Kirsty Kitto | Research · Complexity

I am currently seeking postgraduate students to work in this area!
See my Research Students page for more details.

High End Complexity

While simple behaviour is relatively straightforward to define there appears to be a wide range of behaviour that is deemed complex. However, It seems possible to identify a complexity scale, which moves from simple systems described by simple theories which make reductive or separable assumptions (e.g. the Newtonian understanding of projectile motion), through those theories that describe more complicated behaviour consisting of, for example, a large number of components but which are still essentially separable (e.g. statistical mechanics), and then into the broad class of systems often identified as complex. Within this class of complex systems we can place a number of those analytic approaches traditionally associated with complexity, but which apply reductive assumptions, at the low end of the 'complex behaviour' spectrum before we move into the behaviour that is more poorly modelled by such theories. At the high end of such a scale we would expect to see processes such as biological development, cognition & social dynamics. I am primarily interested in those systems that lie on this high end of the scale.

Indicative Papers

  1. Kitto, K., Kortschak, R.D. (In Press). Contextual Models and the Non-Newtonian Paradigm. Accepted by Progress in Biophysics and Molecular Biology.
  2. Kitto, K. (2008). High End Complexity, International Journal of General Systems, 37(6):689-714. (Preprint here.)
  3. Kitto, K. (2006). Modelling and generating complex emergent behaviour. PhD thesis, The Flinders University of South Australia.

Quantum Models of Contextual Complexity

What is the correct interpretation of Quantum Theory (QT)? I think that QT is essentially the first in a class of contextual models that we have developed. This would mean that, rather than being a theory of small systems, it is actually a theory of complex behaviour (in particular, contextual complex behaviour). In my Thesis, my paper High End Complexity and a few other publications (see my publications page) I have started to sketch out my approach to QT, namely that it is a theory of contextually complex systems. Some examples of my work in this area follow.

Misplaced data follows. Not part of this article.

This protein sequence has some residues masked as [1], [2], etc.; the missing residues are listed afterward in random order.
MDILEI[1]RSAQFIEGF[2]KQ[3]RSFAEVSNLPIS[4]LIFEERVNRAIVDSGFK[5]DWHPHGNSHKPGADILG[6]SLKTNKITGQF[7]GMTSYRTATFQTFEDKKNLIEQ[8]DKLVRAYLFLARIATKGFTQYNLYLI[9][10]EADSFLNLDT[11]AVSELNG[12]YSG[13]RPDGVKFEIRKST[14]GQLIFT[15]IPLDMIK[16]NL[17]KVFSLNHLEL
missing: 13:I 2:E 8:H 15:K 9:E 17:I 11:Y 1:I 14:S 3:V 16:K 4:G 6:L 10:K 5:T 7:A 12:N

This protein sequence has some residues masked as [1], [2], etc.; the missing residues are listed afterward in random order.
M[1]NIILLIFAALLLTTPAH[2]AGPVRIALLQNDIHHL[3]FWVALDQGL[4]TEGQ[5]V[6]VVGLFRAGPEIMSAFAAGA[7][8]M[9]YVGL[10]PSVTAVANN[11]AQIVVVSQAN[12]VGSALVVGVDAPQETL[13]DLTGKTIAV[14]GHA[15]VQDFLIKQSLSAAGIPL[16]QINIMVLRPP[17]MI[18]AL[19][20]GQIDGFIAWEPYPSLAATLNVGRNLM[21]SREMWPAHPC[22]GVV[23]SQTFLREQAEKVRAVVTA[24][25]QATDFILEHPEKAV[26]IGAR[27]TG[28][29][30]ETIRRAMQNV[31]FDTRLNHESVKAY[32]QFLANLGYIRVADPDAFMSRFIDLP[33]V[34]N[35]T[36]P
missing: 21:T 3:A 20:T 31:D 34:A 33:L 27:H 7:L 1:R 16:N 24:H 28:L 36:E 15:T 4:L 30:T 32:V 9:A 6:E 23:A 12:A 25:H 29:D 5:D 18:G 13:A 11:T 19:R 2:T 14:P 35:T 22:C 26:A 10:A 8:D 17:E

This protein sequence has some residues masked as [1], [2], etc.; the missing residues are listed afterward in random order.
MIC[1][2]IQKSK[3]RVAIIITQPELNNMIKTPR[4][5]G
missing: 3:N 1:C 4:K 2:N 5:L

1. Tests for Non-Separable Systems

a system divided into two components

Consider the system depicted above. If a reductive approach is appropriate, then we should be able to separate it into two subcomponents A and B. There are some very basic questions that can be asked about these systems:

  • How does A affect B (and vice versa)?
  • If we perform experiment a upon A (which can give two possible outcomes {+1,-1}), then what result is experiment b' (which also gives two possible outcomes {+1,-1}) likely to give when performed upon component B?
  • Is A truly separable from B?

Many more details about these tests can be found in the recent paper Contextual Models and the Non-Newtonian Paradigm (for information about the general approach) or in the Memory & Language section (where the bulk of my work in this field has been performed).

2. Modelling States in Context

Most of my work in this area falls into either the Language & Memory or Attitudes in Context area.

3. QFT & The Dynamical Generation of Complex Structure

One of my very long term interests involves developing a theory of the dynamical formation of complex structures and behaviour. In particular, I would like to develop dynamical models of the process of biological development. The basic idea of this model was sketched out in my papers High End Complexity and Contextual Models and the Non-Newtonian Paradigm, and would involve the development of a quantum field theoretic model of differentiation coupled with a set of morphogenic equations describing the growth of cells once they have differentiated. This is a project of immense interest to me, it would involve establishing a number of new symmetry groups and making use of dynamical symmetry breaking in order to generate novelty... if I ever get time and/or funding for it I will return to this (but it is always in the back of my mind).

Stochastic iteration equations

I have in the course of my research worked with a number of stochastic iteration equations. I am particularly interested in finding classes of such equations that can generate complex emergent behaviour. I think it is likely that such equations must have a highly non-linear term, and a driving noise term, and interestingly, the ones that appear to generate the most interesting behaviour generally represent relational structures using a matrix form. I would very much like to formalise these ideas though...